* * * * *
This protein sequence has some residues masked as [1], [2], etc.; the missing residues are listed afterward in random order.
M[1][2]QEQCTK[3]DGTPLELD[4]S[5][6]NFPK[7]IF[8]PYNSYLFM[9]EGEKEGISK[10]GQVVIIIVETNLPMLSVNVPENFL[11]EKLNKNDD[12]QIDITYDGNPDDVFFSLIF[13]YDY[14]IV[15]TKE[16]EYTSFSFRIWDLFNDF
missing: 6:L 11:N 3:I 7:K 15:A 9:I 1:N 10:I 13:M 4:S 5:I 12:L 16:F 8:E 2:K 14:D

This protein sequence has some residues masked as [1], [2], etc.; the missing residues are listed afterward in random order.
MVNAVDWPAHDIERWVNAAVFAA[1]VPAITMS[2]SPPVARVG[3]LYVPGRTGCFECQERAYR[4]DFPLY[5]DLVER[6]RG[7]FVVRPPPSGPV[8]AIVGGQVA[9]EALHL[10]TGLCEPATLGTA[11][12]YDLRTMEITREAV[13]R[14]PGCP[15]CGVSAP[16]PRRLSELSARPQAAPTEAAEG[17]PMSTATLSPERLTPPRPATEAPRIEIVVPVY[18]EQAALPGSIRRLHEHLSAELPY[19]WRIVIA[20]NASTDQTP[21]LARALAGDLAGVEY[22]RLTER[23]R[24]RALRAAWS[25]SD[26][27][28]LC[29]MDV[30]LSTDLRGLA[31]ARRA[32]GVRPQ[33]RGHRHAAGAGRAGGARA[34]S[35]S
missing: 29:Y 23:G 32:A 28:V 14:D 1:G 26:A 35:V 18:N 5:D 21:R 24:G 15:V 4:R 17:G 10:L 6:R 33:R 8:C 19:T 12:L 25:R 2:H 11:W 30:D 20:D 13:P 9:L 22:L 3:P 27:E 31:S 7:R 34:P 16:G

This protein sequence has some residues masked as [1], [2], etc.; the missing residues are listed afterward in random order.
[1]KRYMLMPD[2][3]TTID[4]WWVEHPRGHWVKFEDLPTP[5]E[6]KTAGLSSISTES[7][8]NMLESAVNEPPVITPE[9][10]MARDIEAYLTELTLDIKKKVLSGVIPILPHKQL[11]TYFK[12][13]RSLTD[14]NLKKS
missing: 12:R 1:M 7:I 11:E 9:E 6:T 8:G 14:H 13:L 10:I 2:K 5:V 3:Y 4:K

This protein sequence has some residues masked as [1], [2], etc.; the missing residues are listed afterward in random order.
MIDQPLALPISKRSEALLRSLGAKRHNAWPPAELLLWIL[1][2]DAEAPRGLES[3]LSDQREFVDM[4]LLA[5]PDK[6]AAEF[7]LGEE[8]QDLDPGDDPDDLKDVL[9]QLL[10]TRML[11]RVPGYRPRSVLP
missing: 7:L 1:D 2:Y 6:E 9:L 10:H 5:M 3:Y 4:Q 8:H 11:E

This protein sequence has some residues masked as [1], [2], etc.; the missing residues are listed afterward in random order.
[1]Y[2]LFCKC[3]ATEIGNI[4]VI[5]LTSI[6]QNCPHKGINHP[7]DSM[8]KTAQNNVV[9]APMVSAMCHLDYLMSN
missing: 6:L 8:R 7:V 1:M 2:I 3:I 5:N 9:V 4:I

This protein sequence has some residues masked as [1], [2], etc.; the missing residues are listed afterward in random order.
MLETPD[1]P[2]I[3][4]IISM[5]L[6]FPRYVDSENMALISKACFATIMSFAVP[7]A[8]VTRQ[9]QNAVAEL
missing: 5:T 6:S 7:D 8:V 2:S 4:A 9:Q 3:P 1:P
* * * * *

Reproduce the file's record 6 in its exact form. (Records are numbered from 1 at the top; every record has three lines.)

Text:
This protein sequence has some residues masked as [1], [2], etc.; the missing residues are listed afterward in random order.
MLETPD[1]P[2]I[3][4]IISM[5]L[6]FPRYVDSENMALISKACFATIMSFAVP[7]A[8]VTRQ[9]QNAVAEL
missing: 5:T 6:S 7:D 8:V 2:S 4:A 9:Q 3:P 1:P